To calculate the source term in Eq. (1), we assumed a continuous wave laser beam travelling along the axis, with a pulse of spatial Gaussian shape polarized along the axis (fibrils were aligned along the axis, see Fig. 1). The nonlinear susceptibility tensor was approximated by a scalar for simplicity, and the fibril orientation distribution was therefore not modeled as it has no effect on the forward:backward SHG ratio. Under these assumptions, the second-order nonlinear polarization vector in the sample simplified toEq. (2) is a position dependent function that is nonzero in the fibrils as described above and zero outside of them.
It should be noted that the forward:backward SHG ratio described and measured here does not translate to in-vivo measurements on thick tissue, in which backward SHG is combined with backscattered forward SHG. This experimental and theoretical setup is aimed at in-vitro application. As forward SHG dominates in thick tissue samples , however, our calculations based on forward SHG provides information on the collagen meshwork structures that can be probed in vivo.
3. Results and discussion
Focusing on structural changes in the osteoarthritic process, we examined cartilage from normal and osteoarthritic human tibial plateaus using SHG microscopy. To quantitatively link the microscale SHG images to the nanoscale collagen structure, we developed a numerical model of SHG in tissue. The model represents the tissue as a set of fibrils possessing second-order optical nonlinearity, χ(2), and calculates their coherent contributions to the SHG signal. Using a vectorial Green’s function approach , these contributions were calculated in terms of fibrils’ diameter, and spatial arrangement such as filling fraction, bundling and orientation/polarization (see Fig. 2). The simulated forward and backward signals from the normal tissue were both found to depend linearly on the collagen filling fraction, allowing us to decouple the two governing parameter dependencies of the signal to predict fibril diameter.
In normal cartilage (Fig. 3(a), 3(b)), the mixed alignment and orientation of collagen at the submicron scale (through entanglement and cross-linking) creates the speckle pattern observed in the forward SHG image. By measuring the SHG signal as a function of laser polarization, an overall radial (bone to surface direction) alignment was observed in the mid to deep zones from which these images were taken (Fig. 4). This is consistent with the arcade architecture of the collagen in the tissue . The forward:backward SHG signal ratio in normal samples of cartilage was 3.4 ± 0.5 (Fig. 4(a)). Based on this ratio, the numerical model predicts fibril diameters in the range of 90 to 110 nm, which is consistent with atomic force microscopy (AFM) and the literature . In tissue with early-stage disease (Fig. 3(c), 3(d)), we found a number of regions of high magnitude (238% increase, p = 0.005 versus normal tissue), highly polarized forward SHG signal in the territorial and inter-territorial matrix. This was accompanied by a small decrease in backward signal (23%, p = 0.026), and thus a high forward:backward ratio, considerably higher than could be simulated with realistic parameters in a normal matrix configuration. The matrix adjacent to these regions appeared normal, yet showed slightly increased forward signal with respect to samples from normal joints (28%, p = 0.026), with no change in the backward signal magnitude.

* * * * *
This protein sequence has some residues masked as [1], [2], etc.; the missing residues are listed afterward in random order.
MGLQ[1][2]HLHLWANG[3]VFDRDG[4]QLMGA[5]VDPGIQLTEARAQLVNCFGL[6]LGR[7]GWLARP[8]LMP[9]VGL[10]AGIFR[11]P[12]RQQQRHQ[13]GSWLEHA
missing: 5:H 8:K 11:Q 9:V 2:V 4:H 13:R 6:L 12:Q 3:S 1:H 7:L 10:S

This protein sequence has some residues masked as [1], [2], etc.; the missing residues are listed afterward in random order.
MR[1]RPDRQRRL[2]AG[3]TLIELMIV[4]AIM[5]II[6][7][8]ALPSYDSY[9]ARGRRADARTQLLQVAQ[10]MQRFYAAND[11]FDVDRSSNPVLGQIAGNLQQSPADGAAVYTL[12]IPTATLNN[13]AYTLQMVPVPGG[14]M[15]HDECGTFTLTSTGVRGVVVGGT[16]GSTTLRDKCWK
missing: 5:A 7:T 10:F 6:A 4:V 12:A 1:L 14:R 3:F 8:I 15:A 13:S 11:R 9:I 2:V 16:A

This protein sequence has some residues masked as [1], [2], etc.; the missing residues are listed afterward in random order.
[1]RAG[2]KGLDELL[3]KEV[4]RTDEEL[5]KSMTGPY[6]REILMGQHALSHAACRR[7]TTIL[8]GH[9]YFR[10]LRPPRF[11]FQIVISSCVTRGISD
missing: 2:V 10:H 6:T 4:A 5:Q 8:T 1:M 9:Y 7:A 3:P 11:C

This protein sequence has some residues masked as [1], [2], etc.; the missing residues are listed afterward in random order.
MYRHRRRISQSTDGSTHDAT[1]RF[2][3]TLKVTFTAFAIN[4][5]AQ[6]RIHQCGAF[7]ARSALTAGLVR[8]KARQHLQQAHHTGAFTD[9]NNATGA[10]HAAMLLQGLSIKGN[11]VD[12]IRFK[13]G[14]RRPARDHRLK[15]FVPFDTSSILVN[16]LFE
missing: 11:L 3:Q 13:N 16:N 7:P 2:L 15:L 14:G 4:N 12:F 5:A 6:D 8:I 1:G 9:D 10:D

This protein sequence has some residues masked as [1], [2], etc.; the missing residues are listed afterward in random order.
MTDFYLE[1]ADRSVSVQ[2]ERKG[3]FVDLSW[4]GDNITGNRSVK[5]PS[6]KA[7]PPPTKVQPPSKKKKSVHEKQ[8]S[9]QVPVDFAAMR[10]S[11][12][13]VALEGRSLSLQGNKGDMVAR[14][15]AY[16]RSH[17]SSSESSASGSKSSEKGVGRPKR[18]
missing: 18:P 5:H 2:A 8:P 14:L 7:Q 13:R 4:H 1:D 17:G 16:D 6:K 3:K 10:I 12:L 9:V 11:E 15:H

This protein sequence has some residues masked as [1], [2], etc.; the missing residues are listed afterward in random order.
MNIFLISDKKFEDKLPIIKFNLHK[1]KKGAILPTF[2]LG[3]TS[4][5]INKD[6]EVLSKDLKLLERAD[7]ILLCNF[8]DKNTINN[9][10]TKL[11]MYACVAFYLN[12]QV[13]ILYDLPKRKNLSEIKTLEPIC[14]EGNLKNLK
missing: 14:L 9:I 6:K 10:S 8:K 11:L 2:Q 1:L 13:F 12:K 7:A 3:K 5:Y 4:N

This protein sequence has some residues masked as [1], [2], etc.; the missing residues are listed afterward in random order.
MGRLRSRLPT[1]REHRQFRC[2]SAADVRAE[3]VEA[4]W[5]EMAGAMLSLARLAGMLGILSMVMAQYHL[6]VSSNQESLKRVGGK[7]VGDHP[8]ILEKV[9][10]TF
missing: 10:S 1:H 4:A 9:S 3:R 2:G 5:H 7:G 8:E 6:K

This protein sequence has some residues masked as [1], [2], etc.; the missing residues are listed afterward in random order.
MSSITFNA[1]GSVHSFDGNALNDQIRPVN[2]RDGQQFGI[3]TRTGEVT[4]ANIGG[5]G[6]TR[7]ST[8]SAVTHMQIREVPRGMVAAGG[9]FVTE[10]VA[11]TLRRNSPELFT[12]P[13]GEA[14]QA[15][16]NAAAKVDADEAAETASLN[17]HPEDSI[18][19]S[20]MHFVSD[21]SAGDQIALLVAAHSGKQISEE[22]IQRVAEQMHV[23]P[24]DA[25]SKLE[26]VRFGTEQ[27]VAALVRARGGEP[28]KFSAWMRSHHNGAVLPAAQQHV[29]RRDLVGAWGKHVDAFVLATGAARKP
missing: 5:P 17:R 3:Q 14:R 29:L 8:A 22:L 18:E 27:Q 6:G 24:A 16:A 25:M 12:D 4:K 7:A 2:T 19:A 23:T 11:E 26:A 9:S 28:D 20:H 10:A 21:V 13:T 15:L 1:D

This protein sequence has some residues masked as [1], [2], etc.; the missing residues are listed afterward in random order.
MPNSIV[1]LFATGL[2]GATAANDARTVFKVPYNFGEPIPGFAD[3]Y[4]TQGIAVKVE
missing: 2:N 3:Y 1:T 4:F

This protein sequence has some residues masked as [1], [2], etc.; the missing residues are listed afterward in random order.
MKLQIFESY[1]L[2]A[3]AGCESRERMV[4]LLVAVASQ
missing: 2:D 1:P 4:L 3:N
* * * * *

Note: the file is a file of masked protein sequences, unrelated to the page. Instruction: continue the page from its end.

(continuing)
Knowing that the degradation process is associated with bundling of fibrils , we simulated SHG signals from a bundle at the centre of the focal volume (Fig. 1(b)). Bundling fibrils with the same sign, or ‘direction’, of χ(2) resulted in a rapid increase of the forward:backward SHG signal ratio (Fig. 2), mainly due to the increase of forward signal. The bundling of fibrils with mixed χ(2) signs did not affect the forward:backward SHG signal ratio. This high sensitivity to fibril bundling can be understood by considering phase matching in the sample. The phase matching condition in the forward direction is automatically satisfied in the small focal volume of the tightly focused laser as , where L is the length of interaction, and is the wave vector mismatch. The forward SHG signal therefore increases upon bundling of fibrils sharing the same χ(2). In the backward direction, the coherence length , is on the order of 70 nm as where n is the refractive index (≈1.4), and λ is the laser wavelength (810 nm). Because the bundle diameter is larger than the backward coherence length, the signal in this direction is not strongly affected by bundling .
Polarization plots (Fig. 4(b), 4(c)) indicate that bundles form on a background of normal, pseudorandom collagen meshwork structure. Backward SHG polarization remained consistent between all samples, with changes in forward SHG polarization occurring only in the small regions containing bundles. In the case of healthy tissue, or in the ‘normal’ regions of diseased tissue, there are no bundles, and the polarization dependence of the forward SHG is the same as for the backward SHG. This is equivalent to the case of one fibril located in the focal volume. The forward:backward SHG signal ratio for a single fibril is independent of the laser polarization, as for a matrix where there is no bundle of fibrils. In the case of the regions of diseased tissue where we observed an increase of the forward:backward SHG signal ratio, we also observed that the forward signal dependence on laser polarization was more anisotropic, and that the polarization angle at which the forward signal was maximum can be different than in the backward direction. No consistent change in this polarization angle was observed. As only forward SHG is sensitive to bundling, the forward polarization dependence shows the direction of the bundles, and backwards polarization dependence shows the average orientation in the focal volume.